Electorate analysis: Moggill covers some of the outermost suburbs of western Brisbane, including Kenmore in the north and Mount Crosby to the west, along with semi-rural hinterland beyond. It has been in Liberal and then LNP hands at all times since its creation in 1986. The member from 1989 was David Watson, who led the party to the disastrous 2001 result which reduced it to three seats, and who himself survived by just 0.9 per cent before retiring at the 2004 election. Local doctor Bruce Flegg then retained the seat for the Liberals in fine style, adding 11.8 per cent on the primary vote and 5.4 per cent on two-party preferred.
Flegg came to the seat after a bitter preselection battle against Russell Galt, later to come to fame when he claimed Liberal Senator George Brandis had described John Howard as a lying rodent. Galt launched a Supreme Court challenge against his preselection defeat, and only withdrew after the party agreed to cover his legal costs. Flegg’s subsequent rise was all too swift: he immediately became the Liberals’ deputy leader and transport spokesman, and was given the hugely significant health portfolio when a coalition agreement was reached in September 2005. Speculation of an early election in August 2006 activated Liberal members’ long-standing concerns for their chances of re-election under Bob Quinn, enabling Flegg to topple Quinn with the support of four of the five other Liberal MPs.
An early election was indeed forthcoming, and Flegg soon showed himself to be less than adept at meeting the challenge. One day after the announcement, Lawrence Springborg and Flegg were unable to tell a press conference which of them would be Premier if Labor was defeated and the Liberals won more seats than the Nationals. Faced with outrage from members of his own party, as well as Labor’s damaging line that a vote for the Liberals was a vote for the Nationals, Flegg was forced to recant. The Coalition campaign never fully recovered, and Flegg went on to suffer further gaffes on the campaign trail. It later emerged that Chatsworth MP Michael Caltabiano, soon to lose his seat, had contemplated a mid-campaign leadership challenge which was quashed by the intervention of John Howard, and that internal polling had the Liberals fearing they would lose every seat bar Surfers Paradise.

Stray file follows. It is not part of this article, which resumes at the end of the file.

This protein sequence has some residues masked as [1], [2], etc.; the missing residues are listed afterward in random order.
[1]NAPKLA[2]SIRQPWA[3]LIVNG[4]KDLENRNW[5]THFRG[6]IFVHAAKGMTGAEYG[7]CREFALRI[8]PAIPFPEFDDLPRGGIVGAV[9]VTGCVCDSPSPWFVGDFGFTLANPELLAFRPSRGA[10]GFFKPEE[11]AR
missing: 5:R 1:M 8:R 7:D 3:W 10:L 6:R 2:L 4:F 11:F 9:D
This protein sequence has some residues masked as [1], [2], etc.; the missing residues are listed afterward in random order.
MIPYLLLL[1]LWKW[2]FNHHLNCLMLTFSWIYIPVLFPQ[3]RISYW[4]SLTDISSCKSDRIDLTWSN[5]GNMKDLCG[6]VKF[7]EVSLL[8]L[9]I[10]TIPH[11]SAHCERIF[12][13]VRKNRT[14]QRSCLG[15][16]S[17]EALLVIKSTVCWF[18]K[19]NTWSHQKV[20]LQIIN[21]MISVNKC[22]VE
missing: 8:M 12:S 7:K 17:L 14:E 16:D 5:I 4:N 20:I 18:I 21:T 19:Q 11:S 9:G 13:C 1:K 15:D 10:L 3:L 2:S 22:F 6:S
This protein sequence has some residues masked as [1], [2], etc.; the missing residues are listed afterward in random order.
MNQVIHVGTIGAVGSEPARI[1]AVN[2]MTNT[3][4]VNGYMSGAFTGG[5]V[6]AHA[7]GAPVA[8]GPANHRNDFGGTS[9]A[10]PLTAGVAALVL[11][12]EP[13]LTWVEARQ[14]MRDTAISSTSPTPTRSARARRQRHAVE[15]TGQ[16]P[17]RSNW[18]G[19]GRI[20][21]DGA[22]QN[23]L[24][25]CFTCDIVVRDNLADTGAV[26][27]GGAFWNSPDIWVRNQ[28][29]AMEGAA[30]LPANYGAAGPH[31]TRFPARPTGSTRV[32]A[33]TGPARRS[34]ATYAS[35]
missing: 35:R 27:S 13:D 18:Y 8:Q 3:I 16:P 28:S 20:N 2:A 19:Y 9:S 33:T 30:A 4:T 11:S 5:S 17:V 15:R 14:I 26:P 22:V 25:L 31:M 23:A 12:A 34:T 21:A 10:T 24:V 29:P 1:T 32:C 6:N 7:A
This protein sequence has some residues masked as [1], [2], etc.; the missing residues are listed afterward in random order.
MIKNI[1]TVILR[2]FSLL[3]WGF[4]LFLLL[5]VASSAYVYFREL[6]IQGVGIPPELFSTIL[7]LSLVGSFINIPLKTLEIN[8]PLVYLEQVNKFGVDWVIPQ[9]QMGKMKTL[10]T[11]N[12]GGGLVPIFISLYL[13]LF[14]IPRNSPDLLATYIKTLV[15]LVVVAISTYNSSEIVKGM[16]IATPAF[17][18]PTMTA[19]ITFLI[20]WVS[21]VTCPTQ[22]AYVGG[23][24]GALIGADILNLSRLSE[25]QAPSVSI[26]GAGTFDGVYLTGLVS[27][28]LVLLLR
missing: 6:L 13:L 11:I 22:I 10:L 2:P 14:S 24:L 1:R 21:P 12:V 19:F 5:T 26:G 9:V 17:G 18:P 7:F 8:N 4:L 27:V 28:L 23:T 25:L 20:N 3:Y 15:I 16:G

Flegg nonetheless remained leader after the election, but rumours soon circulated he would be challenged by new Clayfield MP Tim Nicholls, a member of the rival Santoro-Caltabiano faction. In the middle of 2007 he came under attack on two fronts, with the Nationals openly calling for his removal and threatening the coalition would be terminated if he didn’t go, while Liberals leaked polling showing Flegg would cost the party votes in Brisbane at the looming federal election. When the federal election was out of the way, Nicholls made a bid for the leadership which split the party room four-all, with Flegg retaining the backing of Robina MP Ray Stevens, Noosa MP Glen Elmes and his deputy, Caloundra MP Mark McArdle. The stand-off was resolved when Flegg succeeded in putting McArdle forward as a compromise candidate. Flegg remained Shadow Treasurer, but was only offered a minor portfolio when the LNP merger took effect in August 2008. He refused this and went to the back bench, leaving the new shadow cabinet with just one member from Brisbane out of a total of 17.
Flegg returned to the front bench after the 2009 election under John-Paul Langbroek as Shadow Education and Training Minister. It was suggested to Flegg in 2010 that he should abandon his seat in favour of Campbell Newman, but he was reportedly encouraged to resist by perceptions that the plot had been hatched by Santo Santoro. Newman was thus forced to fall back on the risky option of Labor-held Ashgrove when the plan came to fruition in March 2011. The reshuffle that followed saw Flegg exchange training for Aboriginal and Torres Strait Islander partnerships.
Analysis written by William Bowe. Please direct corrections or comments to pollbludger-AT-crikey.com.au. Read William’s blog, The Poll Bludger.